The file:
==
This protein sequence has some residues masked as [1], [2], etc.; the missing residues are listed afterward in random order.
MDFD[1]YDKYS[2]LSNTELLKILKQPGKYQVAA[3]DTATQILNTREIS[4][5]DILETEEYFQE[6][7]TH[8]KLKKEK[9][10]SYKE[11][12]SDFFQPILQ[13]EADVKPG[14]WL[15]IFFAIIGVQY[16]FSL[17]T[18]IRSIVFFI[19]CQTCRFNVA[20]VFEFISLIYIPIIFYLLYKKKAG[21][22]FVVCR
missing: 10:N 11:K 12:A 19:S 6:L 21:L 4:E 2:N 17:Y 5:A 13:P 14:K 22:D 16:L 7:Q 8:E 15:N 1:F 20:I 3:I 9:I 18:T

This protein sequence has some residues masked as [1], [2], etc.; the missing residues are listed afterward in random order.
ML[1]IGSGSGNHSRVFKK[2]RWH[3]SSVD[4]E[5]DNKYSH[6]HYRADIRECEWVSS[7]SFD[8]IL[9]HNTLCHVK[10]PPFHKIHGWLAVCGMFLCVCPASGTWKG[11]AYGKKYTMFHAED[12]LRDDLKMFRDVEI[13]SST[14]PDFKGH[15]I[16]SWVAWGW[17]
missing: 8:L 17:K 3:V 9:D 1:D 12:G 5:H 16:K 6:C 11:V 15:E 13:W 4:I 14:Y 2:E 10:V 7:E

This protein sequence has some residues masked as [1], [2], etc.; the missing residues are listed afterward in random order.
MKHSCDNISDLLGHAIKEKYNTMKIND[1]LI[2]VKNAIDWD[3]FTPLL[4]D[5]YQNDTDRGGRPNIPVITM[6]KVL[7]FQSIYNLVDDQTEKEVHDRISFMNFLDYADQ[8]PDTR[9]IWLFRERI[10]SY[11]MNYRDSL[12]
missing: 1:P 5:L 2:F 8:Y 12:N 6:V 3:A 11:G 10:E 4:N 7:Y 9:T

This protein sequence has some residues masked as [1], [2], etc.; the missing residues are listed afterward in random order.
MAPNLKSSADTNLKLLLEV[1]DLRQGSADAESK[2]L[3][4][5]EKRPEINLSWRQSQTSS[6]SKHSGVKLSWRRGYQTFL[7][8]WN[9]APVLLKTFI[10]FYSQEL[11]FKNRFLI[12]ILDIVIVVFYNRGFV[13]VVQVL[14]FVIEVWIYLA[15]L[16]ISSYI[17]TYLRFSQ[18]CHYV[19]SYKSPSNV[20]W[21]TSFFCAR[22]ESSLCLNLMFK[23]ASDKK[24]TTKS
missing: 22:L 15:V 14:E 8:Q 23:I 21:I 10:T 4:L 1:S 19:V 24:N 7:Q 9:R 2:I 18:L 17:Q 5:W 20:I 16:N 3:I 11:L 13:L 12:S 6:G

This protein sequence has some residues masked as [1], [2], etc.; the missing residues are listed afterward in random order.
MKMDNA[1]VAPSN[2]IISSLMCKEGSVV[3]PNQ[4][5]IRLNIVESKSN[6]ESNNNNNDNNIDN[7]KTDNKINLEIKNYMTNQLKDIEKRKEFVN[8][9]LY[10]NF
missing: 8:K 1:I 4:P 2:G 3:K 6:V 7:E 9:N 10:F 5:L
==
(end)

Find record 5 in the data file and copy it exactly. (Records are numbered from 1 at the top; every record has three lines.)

This protein sequence has some residues masked as [1], [2], etc.; the missing residues are listed afterward in random order.
MKMDNA[1]VAPSN[2]IISSLMCKEGSVV[3]PNQ[4][5]IRLNIVESKSN[6]ESNNNNNDNNIDN[7]KTDNKINLEIKNYMTNQLKDIEKRKEFVN[8][9]LY[10]NF
missing: 8:K 1:I 4:P 2:G 3:K 6:V 7:E 9:N 10:F 5:L